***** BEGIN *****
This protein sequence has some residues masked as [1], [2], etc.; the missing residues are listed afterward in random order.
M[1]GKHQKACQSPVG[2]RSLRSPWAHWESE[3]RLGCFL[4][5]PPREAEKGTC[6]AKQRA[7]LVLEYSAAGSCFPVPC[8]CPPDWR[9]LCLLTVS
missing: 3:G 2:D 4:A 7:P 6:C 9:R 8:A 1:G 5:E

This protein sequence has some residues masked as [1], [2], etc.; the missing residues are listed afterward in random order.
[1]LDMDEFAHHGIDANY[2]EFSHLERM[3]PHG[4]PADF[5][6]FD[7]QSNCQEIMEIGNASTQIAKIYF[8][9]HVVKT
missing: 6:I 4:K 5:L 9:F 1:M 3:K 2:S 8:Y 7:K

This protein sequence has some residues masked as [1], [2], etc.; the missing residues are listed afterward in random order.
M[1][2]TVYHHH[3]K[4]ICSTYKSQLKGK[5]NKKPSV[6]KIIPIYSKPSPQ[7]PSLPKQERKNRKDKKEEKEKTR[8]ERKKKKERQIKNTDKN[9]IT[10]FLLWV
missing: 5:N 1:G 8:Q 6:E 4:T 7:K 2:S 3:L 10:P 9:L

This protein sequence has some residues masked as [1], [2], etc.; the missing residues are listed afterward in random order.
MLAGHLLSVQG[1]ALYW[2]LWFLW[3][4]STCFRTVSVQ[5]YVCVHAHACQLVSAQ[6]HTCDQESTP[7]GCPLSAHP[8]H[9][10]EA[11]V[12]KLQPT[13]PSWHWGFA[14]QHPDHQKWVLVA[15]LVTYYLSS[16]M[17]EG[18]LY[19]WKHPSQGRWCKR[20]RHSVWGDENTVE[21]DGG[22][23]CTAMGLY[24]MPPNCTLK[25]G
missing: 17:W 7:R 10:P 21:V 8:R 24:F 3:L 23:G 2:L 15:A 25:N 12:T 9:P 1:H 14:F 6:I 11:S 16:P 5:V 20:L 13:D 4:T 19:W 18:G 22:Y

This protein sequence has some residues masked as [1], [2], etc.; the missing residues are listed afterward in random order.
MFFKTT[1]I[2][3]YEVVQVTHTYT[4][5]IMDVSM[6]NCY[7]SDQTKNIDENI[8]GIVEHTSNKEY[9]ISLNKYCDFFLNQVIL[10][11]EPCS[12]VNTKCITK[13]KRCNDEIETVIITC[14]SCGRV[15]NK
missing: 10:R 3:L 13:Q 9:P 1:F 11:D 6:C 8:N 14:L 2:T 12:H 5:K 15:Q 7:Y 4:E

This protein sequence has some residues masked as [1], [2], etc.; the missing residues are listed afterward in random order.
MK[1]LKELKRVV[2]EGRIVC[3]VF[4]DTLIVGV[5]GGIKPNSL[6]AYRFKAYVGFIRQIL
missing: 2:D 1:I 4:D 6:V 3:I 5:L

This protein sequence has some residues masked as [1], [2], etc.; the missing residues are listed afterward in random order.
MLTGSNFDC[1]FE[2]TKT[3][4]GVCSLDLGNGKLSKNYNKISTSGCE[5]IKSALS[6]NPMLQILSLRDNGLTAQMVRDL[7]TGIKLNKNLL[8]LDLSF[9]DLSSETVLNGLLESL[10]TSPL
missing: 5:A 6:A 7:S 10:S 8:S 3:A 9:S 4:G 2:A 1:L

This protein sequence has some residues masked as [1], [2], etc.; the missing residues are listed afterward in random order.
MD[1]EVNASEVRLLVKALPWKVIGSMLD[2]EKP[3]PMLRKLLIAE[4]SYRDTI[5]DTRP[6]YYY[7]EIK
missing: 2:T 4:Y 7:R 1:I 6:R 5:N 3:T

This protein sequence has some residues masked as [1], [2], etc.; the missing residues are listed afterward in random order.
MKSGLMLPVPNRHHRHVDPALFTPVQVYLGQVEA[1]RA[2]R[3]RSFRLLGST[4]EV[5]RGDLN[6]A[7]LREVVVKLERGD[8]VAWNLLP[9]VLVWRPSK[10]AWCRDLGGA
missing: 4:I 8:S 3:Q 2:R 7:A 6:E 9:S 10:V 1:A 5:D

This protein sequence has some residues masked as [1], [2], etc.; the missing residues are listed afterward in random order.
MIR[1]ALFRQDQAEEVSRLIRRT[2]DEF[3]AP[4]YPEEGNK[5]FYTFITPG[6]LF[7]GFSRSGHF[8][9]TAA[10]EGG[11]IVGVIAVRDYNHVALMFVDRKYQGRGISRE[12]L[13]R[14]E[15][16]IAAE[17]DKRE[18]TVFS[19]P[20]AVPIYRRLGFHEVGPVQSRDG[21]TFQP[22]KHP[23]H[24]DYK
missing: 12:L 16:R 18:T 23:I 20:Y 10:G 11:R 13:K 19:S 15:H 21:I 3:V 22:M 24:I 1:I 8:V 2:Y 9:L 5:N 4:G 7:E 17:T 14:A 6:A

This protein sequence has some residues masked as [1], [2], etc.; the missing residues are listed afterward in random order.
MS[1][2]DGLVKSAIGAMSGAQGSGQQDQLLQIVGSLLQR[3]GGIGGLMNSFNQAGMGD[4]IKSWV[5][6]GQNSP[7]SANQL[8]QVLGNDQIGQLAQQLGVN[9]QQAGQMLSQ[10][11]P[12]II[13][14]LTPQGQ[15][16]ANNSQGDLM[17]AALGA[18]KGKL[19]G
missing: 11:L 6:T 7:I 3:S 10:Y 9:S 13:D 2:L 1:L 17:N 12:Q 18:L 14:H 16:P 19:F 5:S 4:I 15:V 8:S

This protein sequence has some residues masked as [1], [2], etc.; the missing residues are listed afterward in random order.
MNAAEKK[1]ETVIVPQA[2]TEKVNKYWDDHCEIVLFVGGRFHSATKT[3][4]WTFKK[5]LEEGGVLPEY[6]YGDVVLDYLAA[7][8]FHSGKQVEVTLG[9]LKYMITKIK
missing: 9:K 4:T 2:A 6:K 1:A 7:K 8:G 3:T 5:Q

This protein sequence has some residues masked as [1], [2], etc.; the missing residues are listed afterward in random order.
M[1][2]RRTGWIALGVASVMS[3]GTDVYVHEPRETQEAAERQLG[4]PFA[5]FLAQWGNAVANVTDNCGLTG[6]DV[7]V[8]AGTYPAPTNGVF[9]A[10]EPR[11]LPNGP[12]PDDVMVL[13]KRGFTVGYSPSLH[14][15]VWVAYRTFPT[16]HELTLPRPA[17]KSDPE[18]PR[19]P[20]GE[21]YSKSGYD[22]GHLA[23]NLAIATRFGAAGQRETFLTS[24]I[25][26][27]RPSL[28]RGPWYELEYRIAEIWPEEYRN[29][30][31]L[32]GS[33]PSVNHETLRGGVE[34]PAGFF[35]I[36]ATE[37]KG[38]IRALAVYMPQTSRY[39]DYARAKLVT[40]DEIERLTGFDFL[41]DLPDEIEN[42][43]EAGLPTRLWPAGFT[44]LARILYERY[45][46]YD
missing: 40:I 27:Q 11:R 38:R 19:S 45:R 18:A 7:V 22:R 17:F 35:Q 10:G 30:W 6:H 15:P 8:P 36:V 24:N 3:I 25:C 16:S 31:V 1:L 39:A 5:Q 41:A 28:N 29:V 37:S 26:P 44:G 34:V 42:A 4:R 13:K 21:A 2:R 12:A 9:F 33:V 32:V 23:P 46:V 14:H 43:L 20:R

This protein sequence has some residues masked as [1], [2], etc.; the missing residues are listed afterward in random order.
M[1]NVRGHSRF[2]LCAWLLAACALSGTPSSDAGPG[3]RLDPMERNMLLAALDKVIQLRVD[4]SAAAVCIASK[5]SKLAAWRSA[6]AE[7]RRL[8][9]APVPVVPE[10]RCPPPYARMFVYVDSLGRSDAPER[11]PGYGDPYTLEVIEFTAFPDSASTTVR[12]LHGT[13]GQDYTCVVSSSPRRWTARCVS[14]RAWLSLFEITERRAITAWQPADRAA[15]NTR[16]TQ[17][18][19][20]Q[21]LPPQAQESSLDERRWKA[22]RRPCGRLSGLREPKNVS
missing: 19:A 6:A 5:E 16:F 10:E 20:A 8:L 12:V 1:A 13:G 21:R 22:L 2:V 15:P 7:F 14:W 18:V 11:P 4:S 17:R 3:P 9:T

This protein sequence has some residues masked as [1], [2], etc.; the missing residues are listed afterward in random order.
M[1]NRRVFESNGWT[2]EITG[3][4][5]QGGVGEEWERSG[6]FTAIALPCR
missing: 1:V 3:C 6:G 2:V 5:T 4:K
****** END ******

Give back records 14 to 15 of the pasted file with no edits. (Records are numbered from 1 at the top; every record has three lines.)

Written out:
This protein sequence has some residues masked as [1], [2], etc.; the missing residues are listed afterward in random order.
M[1]NVRGHSRF[2]LCAWLLAACALSGTPSSDAGPG[3]RLDPMERNMLLAALDKVIQLRVD[4]SAAAVCIASK[5]SKLAAWRSA[6]AE[7]RRL[8][9]APVPVVPE[10]RCPPPYARMFVYVDSLGRSDAPER[11]PGYGDPYTLEVIEFTAFPDSASTTVR[12]LHGT[13]GQDYTCVVSSSPRRWTARCVS[14]RAWLSLFEITERRAITAWQPADRAA[15]NTR[16]TQ[17][18][19][20]Q[21]LPPQAQESSLDERRWKA[22]RRPCGRLSGLREPKNVS
missing: 19:A 6:A 5:E 16:F 10:E 20:A 8:L 12:V 1:A 13:G 21:R 22:L 2:V 15:P 7:F 14:W 18:V 11:P 4:S 17:R 3:P 9:T

This protein sequence has some residues masked as [1], [2], etc.; the missing residues are listed afterward in random order.
M[1]NRRVFESNGWT[2]EITG[3][4][5]QGGVGEEWERSG[6]FTAIALPCR
missing: 1:V 3:C 6:G 2:V 5:T 4:K